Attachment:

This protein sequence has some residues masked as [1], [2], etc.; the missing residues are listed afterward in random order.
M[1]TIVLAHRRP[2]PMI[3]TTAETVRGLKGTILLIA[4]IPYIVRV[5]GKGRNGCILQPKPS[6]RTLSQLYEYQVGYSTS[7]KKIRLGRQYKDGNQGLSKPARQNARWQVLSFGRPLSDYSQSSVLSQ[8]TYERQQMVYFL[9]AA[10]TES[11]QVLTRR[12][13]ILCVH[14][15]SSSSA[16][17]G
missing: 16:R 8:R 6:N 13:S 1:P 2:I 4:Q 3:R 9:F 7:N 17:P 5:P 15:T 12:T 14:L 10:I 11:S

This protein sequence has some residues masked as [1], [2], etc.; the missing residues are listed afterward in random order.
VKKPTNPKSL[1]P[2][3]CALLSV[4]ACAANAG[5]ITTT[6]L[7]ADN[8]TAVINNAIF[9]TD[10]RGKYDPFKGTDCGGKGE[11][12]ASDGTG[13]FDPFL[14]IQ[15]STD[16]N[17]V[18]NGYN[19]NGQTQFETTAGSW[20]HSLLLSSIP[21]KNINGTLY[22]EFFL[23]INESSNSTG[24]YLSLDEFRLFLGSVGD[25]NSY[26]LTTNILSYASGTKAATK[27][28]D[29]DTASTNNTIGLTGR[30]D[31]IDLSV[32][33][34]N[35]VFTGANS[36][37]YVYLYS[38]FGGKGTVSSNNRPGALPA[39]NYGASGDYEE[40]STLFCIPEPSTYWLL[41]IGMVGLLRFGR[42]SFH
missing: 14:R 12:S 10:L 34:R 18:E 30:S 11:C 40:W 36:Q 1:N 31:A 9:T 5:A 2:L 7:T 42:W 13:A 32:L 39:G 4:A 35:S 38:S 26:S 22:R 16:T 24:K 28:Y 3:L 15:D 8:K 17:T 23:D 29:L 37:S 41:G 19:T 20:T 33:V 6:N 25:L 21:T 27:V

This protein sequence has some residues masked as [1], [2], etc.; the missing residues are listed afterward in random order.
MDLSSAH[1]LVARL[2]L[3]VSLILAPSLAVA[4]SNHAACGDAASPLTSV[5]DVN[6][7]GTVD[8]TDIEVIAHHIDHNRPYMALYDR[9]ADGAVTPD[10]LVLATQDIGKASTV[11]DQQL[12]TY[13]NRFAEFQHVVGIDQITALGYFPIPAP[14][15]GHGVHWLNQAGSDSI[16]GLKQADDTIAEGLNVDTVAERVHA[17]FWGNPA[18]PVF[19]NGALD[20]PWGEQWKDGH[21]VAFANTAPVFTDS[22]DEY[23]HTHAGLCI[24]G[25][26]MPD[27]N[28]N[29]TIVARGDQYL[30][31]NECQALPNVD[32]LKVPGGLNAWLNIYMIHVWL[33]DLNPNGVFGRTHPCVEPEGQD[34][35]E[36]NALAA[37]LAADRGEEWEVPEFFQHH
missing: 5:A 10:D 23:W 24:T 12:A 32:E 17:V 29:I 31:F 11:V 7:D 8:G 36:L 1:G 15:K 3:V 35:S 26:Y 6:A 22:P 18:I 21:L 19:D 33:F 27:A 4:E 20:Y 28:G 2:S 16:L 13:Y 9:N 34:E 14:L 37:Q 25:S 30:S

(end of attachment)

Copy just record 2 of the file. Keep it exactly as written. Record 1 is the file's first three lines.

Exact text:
This protein sequence has some residues masked as [1], [2], etc.; the missing residues are listed afterward in random order.
VKKPTNPKSL[1]P[2][3]CALLSV[4]ACAANAG[5]ITTT[6]L[7]ADN[8]TAVINNAIF[9]TD[10]RGKYDPFKGTDCGGKGE[11][12]ASDGTG[13]FDPFL[14]IQ[15]STD[16]N[17]V[18]NGYN[19]NGQTQFETTAGSW[20]HSLLLSSIP[21]KNINGTLY[22]EFFL[23]INESSNSTG[24]YLSLDEFRLFLGSVGD[25]NSY[26]LTTNILSYASGTKAATK[27][28]D[29]DTASTNNTIGLTGR[30]D[31]IDLSV[32][33][34]N[35]VFTGANS[36][37]YVYLYS[38]FGGKGTVSSNNRPGALPA[39]NYGASGDYEE[40]STLFCIPEPSTYWLL[41]IGMVGLLRFGR[42]SFH
missing: 14:R 12:S 10:L 34:R 18:E 30:S 11:C 40:W 36:Q 1:N 31:A 9:T 5:A 2:L 7:T 42:W 13:A 32:L 39:G 4:A 35:S 38:S 26:S 22:R 16:T 24:K 28:Y 3:L 15:D 8:K 17:T 23:D 29:L 37:S 41:G 19:T 20:T 33:V 6:N 25:L 21:T 27:V